The Fermilab Short-Baseline Neutrino Program emerged from a joint proposal
by three collaborations to use their detectors to perform sensitive searches for νe appearance and νμ disappearance in the Booster Neutrino Beam. All of the detectors utilize liquid argon time projection chambers, and each contributes to the development of this technology for the long-baseline DUNE experiment. The joint scientific goals are outlined in the proposal, available on the HEP arxiv. The Short-Baseline Neutrino Program was granted Stage 1 approval in early 2015. The web sites of the three Short-Baseline Neutrino Program collaborations are linked below. The Short-Baseline Neutrino Program Office, linked at left, manages the Department of Energy contributions to the Short-Baseline Neutrino Program and coordinates the construction and installation activities for the Near and Far detectors.

Short-Baseline Far Detector

The ICARUS T600 detector, which comprises two cryostats holding liquid argon time projection chamber modules and photodetectors, will serve as the Short-Baseline Program Far Detector. It is the farthest from the BNB target, at a distance of 600 meters, and it is the largest of the detectors with 500 tons of liquid argon in the active volumes. The T600 is currently being refurbished at CERN following successful operation at the Gran Sasso laboratory from 2010-2014. The detector will be moved to Fermilab in 2017.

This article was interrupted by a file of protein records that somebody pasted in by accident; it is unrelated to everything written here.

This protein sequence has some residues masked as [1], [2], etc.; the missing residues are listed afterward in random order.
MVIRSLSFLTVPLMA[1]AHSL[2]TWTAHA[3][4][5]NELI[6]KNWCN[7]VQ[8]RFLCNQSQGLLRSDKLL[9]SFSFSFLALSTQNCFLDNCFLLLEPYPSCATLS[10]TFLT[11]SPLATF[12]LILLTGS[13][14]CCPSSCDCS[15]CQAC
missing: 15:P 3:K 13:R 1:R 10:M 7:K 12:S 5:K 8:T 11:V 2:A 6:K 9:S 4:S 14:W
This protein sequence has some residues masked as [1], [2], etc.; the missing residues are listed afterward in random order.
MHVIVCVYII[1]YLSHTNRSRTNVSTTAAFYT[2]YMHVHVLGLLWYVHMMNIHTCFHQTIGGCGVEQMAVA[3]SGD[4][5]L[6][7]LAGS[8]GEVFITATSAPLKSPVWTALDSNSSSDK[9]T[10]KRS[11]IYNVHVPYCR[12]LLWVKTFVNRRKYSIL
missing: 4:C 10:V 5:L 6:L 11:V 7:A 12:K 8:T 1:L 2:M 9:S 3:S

MicroBooNE is located 470 meters from the Booster Neutrino Beam target, and consists of a 8250-wire TPC and 32 photomultiplier tubes which instrument 80 tons of liquid argon in the active volume. The cryostat was filled in 2015 and the detector is currently operating; this data will produce neutrino cross section measurements and explore the unexplained excess of low-energy electromagnetic events observed by MiniBooNE. After the Short-Baseline Neutrino Near and Far detectors are operating, MicroBooNE will contribute to the Short-Baseline Neutrino scientific program.

Short-Baseline Near Detector

Short-Baseline Near Detector, or SBND, is located just 110 meters from the Booster Neutrino Beam target, and has 112 tons of liquid argon within the active volume of its time projection chamber and light detection systems. The SBND cryostat is a membrane type, the same as planned for the future DUNE far detectors. While the SBND design and readout electronics are not identical to those being developed for DUNE, they share many features and closely resemble one another.